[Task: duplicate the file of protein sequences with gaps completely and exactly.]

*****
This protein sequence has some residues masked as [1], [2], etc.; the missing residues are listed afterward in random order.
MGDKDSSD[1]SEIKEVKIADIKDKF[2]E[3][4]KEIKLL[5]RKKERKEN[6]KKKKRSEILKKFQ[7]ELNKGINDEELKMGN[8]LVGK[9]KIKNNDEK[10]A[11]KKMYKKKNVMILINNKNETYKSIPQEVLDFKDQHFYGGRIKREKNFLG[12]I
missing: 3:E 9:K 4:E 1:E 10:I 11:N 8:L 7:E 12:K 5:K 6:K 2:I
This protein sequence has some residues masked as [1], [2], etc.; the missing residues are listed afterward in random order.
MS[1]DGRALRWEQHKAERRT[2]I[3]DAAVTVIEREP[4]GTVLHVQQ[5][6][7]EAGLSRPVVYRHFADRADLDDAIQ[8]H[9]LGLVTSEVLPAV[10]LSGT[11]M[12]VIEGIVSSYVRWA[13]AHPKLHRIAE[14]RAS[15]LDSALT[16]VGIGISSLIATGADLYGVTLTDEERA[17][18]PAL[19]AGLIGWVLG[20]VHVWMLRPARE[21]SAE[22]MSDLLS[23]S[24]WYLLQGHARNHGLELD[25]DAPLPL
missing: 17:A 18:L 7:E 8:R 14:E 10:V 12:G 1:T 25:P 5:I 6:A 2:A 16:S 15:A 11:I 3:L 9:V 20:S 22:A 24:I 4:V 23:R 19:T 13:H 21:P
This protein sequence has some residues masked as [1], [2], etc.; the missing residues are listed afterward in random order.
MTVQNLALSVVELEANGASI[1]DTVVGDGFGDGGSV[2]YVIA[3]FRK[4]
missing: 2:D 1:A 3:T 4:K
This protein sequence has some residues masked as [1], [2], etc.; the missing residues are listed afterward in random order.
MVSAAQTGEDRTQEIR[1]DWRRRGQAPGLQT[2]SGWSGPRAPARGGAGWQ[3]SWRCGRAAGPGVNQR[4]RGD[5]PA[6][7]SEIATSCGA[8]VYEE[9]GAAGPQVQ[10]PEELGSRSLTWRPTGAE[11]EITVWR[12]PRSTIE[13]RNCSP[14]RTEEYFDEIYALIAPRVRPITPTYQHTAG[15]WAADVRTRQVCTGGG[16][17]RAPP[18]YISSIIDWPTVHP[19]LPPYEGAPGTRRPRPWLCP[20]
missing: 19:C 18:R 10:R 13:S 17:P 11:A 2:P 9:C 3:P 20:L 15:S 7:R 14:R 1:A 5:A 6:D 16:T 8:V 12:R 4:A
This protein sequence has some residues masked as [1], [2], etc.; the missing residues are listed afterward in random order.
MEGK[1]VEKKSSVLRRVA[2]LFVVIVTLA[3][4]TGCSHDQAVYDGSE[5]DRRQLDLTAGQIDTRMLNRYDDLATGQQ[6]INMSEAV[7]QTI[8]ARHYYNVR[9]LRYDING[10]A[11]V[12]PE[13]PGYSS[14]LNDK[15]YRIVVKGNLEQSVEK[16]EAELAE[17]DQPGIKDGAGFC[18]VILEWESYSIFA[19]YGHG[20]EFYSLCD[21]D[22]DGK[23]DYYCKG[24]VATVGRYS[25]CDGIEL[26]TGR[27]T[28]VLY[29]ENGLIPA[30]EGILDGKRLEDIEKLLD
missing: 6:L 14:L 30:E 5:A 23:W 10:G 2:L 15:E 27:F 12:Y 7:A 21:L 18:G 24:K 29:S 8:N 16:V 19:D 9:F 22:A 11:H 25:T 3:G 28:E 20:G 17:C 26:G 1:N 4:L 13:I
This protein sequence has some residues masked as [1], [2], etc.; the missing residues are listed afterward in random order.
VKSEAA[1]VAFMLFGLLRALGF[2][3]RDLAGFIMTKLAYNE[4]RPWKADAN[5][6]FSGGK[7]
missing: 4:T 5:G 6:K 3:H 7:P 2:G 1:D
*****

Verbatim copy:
This protein sequence has some residues masked as [1], [2], etc.; the missing residues are listed afterward in random order.
MGDKDSSD[1]SEIKEVKIADIKDKF[2]E[3][4]KEIKLL[5]RKKERKEN[6]KKKKRSEILKKFQ[7]ELNKGINDEELKMGN[8]LVGK[9]KIKNNDEK[10]A[11]KKMYKKKNVMILINNKNETYKSIPQEVLDFKDQHFYGGRIKREKNFLG[12]I
missing: 3:E 9:K 4:E 1:E 10:I 11:N 8:L 7:E 12:K 5:K 6:K 2:I
This protein sequence has some residues masked as [1], [2], etc.; the missing residues are listed afterward in random order.
MS[1]DGRALRWEQHKAERRT[2]I[3]DAAVTVIEREP[4]GTVLHVQQ[5][6][7]EAGLSRPVVYRHFADRADLDDAIQ[8]H[9]LGLVTSEVLPAV[10]LSGT[11]M[12]VIEGIVSSYVRWA[13]AHPKLHRIAE[14]RAS[15]LDSALT[16]VGIGISSLIATGADLYGVTLTDEERA[17][18]PAL[19]AGLIGWVLG[20]VHVWMLRPARE[21]SAE[22]MSDLLS[23]S[24]WYLLQGHARNHGLELD[25]DAPLPL
missing: 17:A 18:L 7:E 8:R 14:E 10:V 12:G 1:T 25:P 5:I 6:A 2:A 16:S 15:A 11:I 3:L 9:V 20:S 22:A 24:I 4:V 23:R 19:T 13:H 21:P
This protein sequence has some residues masked as [1], [2], etc.; the missing residues are listed afterward in random order.
MTVQNLALSVVELEANGASI[1]DTVVGDGFGDGGSV[2]YVIA[3]FRK[4]
missing: 2:D 1:A 3:T 4:K
This protein sequence has some residues masked as [1], [2], etc.; the missing residues are listed afterward in random order.
MVSAAQTGEDRTQEIR[1]DWRRRGQAPGLQT[2]SGWSGPRAPARGGAGWQ[3]SWRCGRAAGPGVNQR[4]RGD[5]PA[6][7]SEIATSCGA[8]VYEE[9]GAAGPQVQ[10]PEELGSRSLTWRPTGAE[11]EITVWR[12]PRSTIE[13]RNCSP[14]RTEEYFDEIYALIAPRVRPITPTYQHTAG[15]WAADVRTRQVCTGGG[16][17]RAPP[18]YISSIIDWPTVHP[19]LPPYEGAPGTRRPRPWLCP[20]
missing: 19:C 18:R 10:R 13:S 17:P 11:A 2:P 9:C 3:P 20:L 15:S 7:R 14:R 1:A 5:A 6:D 16:T 8:V 12:R 4:A
This protein sequence has some residues masked as [1], [2], etc.; the missing residues are listed afterward in random order.
MEGK[1]VEKKSSVLRRVA[2]LFVVIVTLA[3][4]TGCSHDQAVYDGSE[5]DRRQLDLTAGQIDTRMLNRYDDLATGQQ[6]INMSEAV[7]QTI[8]ARHYYNVR[9]LRYDING[10]A[11]V[12]PE[13]PGYSS[14]LNDK[15]YRIVVKGNLEQSVEK[16]EAELAE[17]DQPGIKDGAGFC[18]VILEWESYSIFA[19]YGHG[20]EFYSLCD[21]D[22]DGK[23]DYYCKG[24]VATVGRYS[25]CDGIEL[26]TGR[27]T[28]VLY[29]ENGLIPA[30]EGILDGKRLEDIEKLLD
missing: 6:L 14:L 30:E 5:A 23:W 10:G 2:L 15:E 27:F 12:Y 7:A 21:L 18:G 24:K 29:S 8:N 16:V 19:D 9:F 22:A 11:H 25:T 3:G 28:E 20:G 17:C 26:G 1:N 4:L 13:I
This protein sequence has some residues masked as [1], [2], etc.; the missing residues are listed afterward in random order.
VKSEAA[1]VAFMLFGLLRALGF[2][3]RDLAGFIMTKLAYNE[4]RPWKADAN[5][6]FSGGK[7]
missing: 4:T 5:G 6:K 3:H 7:P 2:G 1:D